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How can I generate random array using Data.Array?

I have function, that gives me a random number:

randomNumber :: (Random r) => r -> r -> IO r
randomNumber a b = getStdRandom (randomR (a,b))

And then I'm trying to use function from Data.Array to generate list

assocs $ array (1,100) [(i,i) | i <- (randomNumber 1 10)]

I know, that the type of randomNumber is IO, is there any method to convert IO Int -> Int? Or I need to use other methods to get random list? Should I do these functions with bind operator in do block?

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What's your actual goal? Why don't you use randomRs? –  Zeta Mar 15 '14 at 11:59

2 Answers 2

up vote 8 down vote accepted

You should use functions to generate random list from a generator, that are pure, and then use getStdRandom:

randomList :: Int -> Int -> IO [Int]
randomList a b = getStdGen >>= return . randomRs (a,b)

The function that you need is randomRs. Then you set the generator to stdGen with getStdGen and you have your generator. The function randomList first gets the standard generator with getStdGen and then passes it to randomRs. Note that randomList can be rewritten without hiding the generator parameter:

randomList a b = getStdGen >>= \gen -> return (randomRs (a,b) gen)
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I'll continue as long as @mariop's answer tells about lists, not arrays, and try to explain a nature of Haskell randomness a little more.

(if you're not interested in theory, skip to the (tl;dr) section)

At first, let's choose a signature for our presumed function. I'll consider that you need a plain array (as in C or Java), indexed by consecutive natural numbers (if my guessing is wrong, please correct).

As you may know, all Haskell functions are pure and deterministic, so each function must always return same results for the same arguments. That's not the case of random, of course. The solution is to use pseudorandom values, where we have a generator. A generator itself is a complicated function that have an internal hidden state called seed, and can produce a value and a new generator with a new seed (which then can produce a new (value, generator) pair and so on). A good generator is built in way that the next value could not be predicted from the previous value (when the we don't know the seed), so they appear as random to the user.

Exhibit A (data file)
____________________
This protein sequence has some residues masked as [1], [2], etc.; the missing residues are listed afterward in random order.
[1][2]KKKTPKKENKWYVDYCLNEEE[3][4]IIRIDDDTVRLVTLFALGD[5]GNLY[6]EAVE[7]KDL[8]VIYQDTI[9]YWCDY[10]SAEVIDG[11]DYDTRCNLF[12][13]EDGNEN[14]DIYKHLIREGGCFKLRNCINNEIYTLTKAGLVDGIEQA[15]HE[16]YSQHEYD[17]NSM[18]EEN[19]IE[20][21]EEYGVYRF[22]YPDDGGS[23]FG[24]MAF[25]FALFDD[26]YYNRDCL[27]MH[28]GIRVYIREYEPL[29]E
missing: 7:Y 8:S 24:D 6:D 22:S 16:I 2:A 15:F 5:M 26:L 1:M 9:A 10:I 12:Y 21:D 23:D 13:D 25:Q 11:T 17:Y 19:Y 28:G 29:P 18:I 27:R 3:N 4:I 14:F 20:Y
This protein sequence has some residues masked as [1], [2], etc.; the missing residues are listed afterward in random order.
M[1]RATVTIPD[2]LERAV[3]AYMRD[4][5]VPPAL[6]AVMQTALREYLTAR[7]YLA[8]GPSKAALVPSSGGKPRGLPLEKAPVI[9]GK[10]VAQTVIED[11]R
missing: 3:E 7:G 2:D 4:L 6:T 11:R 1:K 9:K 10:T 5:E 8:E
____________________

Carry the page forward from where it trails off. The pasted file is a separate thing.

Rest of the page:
In fact, all major random implementations in most languages are pseudorandom because the "true" random (which gets its values from the sources of "natural" randomness, called entropy, such as CPU temperature) is computatively expensive.

All so-called random functions in Haskell are dealing with the generator in some way. If you look at methods from the Random typeclass, they are divided in two groups:

  1. Those which get the random generator explicitly: randomR, random and so on. You can build an explicit generator, initialized with a seed, with mkStdRandom (or even make your own).

  2. Those which work in the IO monad: randomIO, randomRIO. They actually get the generator from the environment "carried" within the IO monad (with getStdRandom), and give it to function from the first group.

So, we can organize our function in either way:

--Arguments are generator, array size, min and max bound
generateArray :: (RangomGen g, Random r) => g -> Int -> r -> r -> Array Int r


--Arguments are array size, min and max bound
generateArray :: Random r => Int -> r -> r -> IO (Array Int r)

Because Haskell is lazy, there is no need to make a fixed set of random values — we can make an infinite one and take as many values as we need. The infinite list of random bounded values is produced by the randomRs function.


If the array is consecutive, the easier way is to build it from a plain values list rather than assocs (key, value) list:

generateArray gen size min max =
    listArray (0, size - 1) $ randomRs (min, max) gen


generateArray size min max =
    getStdGen >>= return . listArray (0, size - 1) . randomRs (min, max)
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